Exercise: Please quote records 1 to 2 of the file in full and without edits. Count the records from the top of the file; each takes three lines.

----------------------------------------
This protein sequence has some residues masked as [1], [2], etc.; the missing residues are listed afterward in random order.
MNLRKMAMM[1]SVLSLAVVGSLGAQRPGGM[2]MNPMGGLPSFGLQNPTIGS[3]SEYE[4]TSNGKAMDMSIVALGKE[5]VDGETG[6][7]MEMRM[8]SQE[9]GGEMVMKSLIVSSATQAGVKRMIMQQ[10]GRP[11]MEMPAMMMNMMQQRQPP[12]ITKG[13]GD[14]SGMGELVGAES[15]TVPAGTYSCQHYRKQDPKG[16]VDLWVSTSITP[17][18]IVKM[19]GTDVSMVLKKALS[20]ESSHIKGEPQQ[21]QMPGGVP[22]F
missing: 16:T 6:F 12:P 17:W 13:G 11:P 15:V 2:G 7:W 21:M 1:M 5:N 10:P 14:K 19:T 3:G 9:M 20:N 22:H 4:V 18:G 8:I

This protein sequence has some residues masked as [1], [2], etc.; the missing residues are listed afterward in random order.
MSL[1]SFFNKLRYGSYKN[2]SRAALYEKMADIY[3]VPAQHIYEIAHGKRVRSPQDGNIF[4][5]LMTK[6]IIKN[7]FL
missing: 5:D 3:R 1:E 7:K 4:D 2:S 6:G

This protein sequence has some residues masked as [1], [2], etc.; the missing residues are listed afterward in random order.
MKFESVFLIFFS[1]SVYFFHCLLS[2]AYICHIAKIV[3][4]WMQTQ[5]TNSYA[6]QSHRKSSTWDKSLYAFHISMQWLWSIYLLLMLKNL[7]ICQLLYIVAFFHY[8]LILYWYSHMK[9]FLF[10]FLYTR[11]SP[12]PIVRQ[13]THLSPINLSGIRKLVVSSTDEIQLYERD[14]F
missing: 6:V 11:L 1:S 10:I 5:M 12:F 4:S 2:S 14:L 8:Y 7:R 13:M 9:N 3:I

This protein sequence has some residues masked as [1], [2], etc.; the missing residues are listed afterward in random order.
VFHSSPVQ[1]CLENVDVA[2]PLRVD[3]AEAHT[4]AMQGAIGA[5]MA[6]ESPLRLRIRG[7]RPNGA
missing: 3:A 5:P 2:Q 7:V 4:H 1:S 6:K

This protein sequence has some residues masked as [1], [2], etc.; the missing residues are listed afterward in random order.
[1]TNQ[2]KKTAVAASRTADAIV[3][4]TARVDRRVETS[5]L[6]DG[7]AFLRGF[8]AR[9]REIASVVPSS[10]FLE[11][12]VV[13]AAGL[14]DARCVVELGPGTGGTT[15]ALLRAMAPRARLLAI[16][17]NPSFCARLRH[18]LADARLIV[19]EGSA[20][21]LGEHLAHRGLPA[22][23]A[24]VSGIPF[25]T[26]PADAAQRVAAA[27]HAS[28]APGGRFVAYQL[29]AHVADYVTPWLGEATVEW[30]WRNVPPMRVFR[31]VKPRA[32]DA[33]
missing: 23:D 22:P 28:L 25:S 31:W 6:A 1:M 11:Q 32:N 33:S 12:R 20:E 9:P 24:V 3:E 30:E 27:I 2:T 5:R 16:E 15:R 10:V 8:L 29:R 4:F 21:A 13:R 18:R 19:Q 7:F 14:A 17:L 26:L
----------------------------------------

This protein sequence has some residues masked as [1], [2], etc.; the missing residues are listed afterward in random order.
MNLRKMAMM[1]SVLSLAVVGSLGAQRPGGM[2]MNPMGGLPSFGLQNPTIGS[3]SEYE[4]TSNGKAMDMSIVALGKE[5]VDGETG[6][7]MEMRM[8]SQE[9]GGEMVMKSLIVSSATQAGVKRMIMQQ[10]GRP[11]MEMPAMMMNMMQQRQPP[12]ITKG[13]GD[14]SGMGELVGAES[15]TVPAGTYSCQHYRKQDPKG[16]VDLWVSTSITP[17][18]IVKM[19]GTDVSMVLKKALS[20]ESSHIKGEPQQ[21]QMPGGVP[22]F
missing: 16:T 6:F 12:P 17:W 13:G 11:P 15:V 2:G 7:W 21:M 1:M 5:N 10:P 14:K 19:T 3:G 9:M 20:N 22:H 4:V 18:G 8:I

This protein sequence has some residues masked as [1], [2], etc.; the missing residues are listed afterward in random order.
MSL[1]SFFNKLRYGSYKN[2]SRAALYEKMADIY[3]VPAQHIYEIAHGKRVRSPQDGNIF[4][5]LMTK[6]IIKN[7]FL
missing: 5:D 3:R 1:E 7:K 4:D 2:S 6:G